Sunday, April 19, 2015

Middle Earth

We’ve just spent a few marvellous days in Cappadocia in central Turkey and were blown away by this extraordinary landscape.

We found a wonderful campsite with fab views and hot showers. The guide books describe the terrain in various ways – fairy chimneys, phallic outcrops, pinnacles etc etc, but to me it looks like Middle Earth, or what Middle Earth should look like. It’s quite surreal.


The “Open Air Museum” is walking distance from Kaya Camping and we made a good decision to get there very early. We arrived at 8.15am to avoid the masses of Tour Coaches which disgorge hundreds of tourists all over the place. The Museum is actually an ancient monastery/village with each church, room, refractory etc carved out of the rock pinnacles.
Where are the Goblins?
One of the churches had a jaunty fresco of the two dudes on horses slaying a dragon, but to me they looked they were on a Merry-Go-Round (Carousel). The 1000 year old frescoes in these remarkable cave churches were really something to see.

I developed a nasty head cold which I generously shared with Lawrence, so we were both feeling poorly and couldn’t manage the wonderful walking paths here, even so we had a grand time touring about.

‘Hot Air Ballooning’ is quite the thing here, but I just couldn’t see myself getting out of bed in pre-dawn sub-zero temperatures to waft about in a landscape I could see very clearly from the comfort of my warm bed. Plus it’s hugely expensive and I’m scared of heights! We prefer to spend our money on tasting what they do with the local grapes.
Up, up and away - taken from our campsite
We’re finding Turkey interesting and loving the food. The wine is very good, but the coffee is dire. Turkish coffee tastes like mud and is unspeakably awful. Next is the nasty Nescafe machines that produce something indescribable, and then there is the occasional authentic espresso machines that no-one knows how to use. So, imagine our delight when we saw a sign in Goreme stating “No Bullshit, the best coffee in town, Aussie trained”. “Eureka” we cried! Now imagine our dismay when a vile cup of bitter, over-extracted coffee arrived. The Aussie barista was obviously long gone.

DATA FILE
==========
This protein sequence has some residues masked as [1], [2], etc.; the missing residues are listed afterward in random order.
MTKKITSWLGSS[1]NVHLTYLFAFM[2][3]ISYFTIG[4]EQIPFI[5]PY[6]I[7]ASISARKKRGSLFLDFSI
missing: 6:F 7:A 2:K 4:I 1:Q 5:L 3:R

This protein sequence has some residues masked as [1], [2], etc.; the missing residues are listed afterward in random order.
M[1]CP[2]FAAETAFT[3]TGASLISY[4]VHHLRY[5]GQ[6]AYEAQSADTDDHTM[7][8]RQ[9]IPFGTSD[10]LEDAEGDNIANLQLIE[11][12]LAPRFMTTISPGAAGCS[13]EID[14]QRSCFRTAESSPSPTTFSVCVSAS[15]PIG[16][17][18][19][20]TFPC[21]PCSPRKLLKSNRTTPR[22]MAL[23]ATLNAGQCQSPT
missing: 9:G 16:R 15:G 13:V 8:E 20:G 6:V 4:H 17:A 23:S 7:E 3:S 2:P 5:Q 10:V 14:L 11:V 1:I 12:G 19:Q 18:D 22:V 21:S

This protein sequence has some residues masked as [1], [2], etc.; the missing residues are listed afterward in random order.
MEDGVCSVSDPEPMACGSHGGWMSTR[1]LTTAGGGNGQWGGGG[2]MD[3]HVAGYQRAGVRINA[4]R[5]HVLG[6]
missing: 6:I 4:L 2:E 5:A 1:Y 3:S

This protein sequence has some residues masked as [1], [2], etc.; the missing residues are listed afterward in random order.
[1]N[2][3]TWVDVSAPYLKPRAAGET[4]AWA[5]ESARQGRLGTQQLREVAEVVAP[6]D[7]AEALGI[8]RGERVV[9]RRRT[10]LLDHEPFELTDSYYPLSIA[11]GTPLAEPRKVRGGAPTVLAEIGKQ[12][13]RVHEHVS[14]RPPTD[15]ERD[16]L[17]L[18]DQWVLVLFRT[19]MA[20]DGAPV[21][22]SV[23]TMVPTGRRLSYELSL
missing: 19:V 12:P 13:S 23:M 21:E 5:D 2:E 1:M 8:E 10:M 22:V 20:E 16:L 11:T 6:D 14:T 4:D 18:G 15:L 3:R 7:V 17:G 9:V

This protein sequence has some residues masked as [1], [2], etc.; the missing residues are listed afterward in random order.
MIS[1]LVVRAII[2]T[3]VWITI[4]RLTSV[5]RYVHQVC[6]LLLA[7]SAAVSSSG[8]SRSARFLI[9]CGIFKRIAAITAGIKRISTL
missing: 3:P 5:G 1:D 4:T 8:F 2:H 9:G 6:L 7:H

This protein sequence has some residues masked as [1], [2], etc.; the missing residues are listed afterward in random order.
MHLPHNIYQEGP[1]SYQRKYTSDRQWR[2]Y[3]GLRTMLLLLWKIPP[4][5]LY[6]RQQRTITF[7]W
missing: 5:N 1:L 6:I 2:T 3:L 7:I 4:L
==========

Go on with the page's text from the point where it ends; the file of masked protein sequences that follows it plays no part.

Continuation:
Vineyard at sunset from our campsite
Handmade leather shoes - how can a girl resist??
We’ve found ourselves seeking out Starbucks (sshhh – don’t tell anyone), for a reasonable espresso. This option doesn’t exist in rural Turkey.

Anyway, from the wonders of Cappadocia we headed back to Ankara to collect our Kazakh visa. We had previously spent 3 days in Ankara, mainly to get visas sorted. I’ll outline this process below for those that are interested – or who have trouble sleeping.*

Ankara is a large modern city with an old heart that we explored, but not much else to it. We stayed in a hotel, as there really isn’t much option.

Yesterday we spent in Safranbolu, a UNESCO world heritage listed Ottoman town. The Ottoman architecture is wonderful and the restored houses are a feast for the eyes. I just adore them, so a whole town full of them was a brilliant way to spend a day. PLUS the sun was shining, and the temp reached about 25 degrees – sheer bliss.
We woke this morning to a warm sunny day, that put a spring in our step as we headed for the Black Sea coast and the allegedly pretty port town of Amasra.

Sadly it is 8 degrees, foggy and raining. We are NOT HAPPY. We hadn’t planned to stay here, but from here to Sinop is slated to be the most spectacular drive of the entire Black Sea Coast and we didn’t want to do it in thick sea fog.

So we went to lunch instead.

For those who might wish to undertake the getting of visas for Uzbekistan and Kazakhstan in Ankara.

We did this on a Monday morning.

Despite what the websites say, the Kazakh Embassy opens at 9am and the Uzbek at 10am. Both close at 12 midday. They are both easy to drive to with GPS and there is easy parking on the street.

So here’s how we played it. We went to the Kazakh embassy first and handed in our completed forms and passports. They duly noted all this. We then took our passports back from them. We then had to go to the bank to pay the fee. There is a Garanti Bank a short drive down the hill at the Panora Centre, parking is easy. The catch is that if you don’t have a Turkish ID number you can’t make a deposit at a Turkish Bank. So you need to accost someone in the queue and ask to use their ID. This isn’t as hard as it sounds. The tellers are used to this procedure.

One must, of course, keep the receipt.

Next we went to the Uzbek Embassy with passports, completed forms and letter of invitation. We now know that you need a photocopy of your passport for this. Do this ahead of time as they won’t do it the embassy. Now you need to pay. Same procedure, go to the nearest AKbank, which is a 5 minute walk, ask someone if you can use their ID, make the payment and go back to the embassy.

With all your ducks are lined up, the visa is issued on the spot.

We then went back to the Kazakh Embassy with passports (you need to leave them there) and receipt from the bank. The visa takes 5 days.

Our advice is to now go to Cappadocia to spend a few fab days until you can pick it up!! Stay at Kaya Camping - it's really good.

Pick-up time is after 3pm on any day. We picked ours up on the Friday – they were waiting for us.

Make sure you have US dollars for the payments to the banks.

If you want more info, you can email us at

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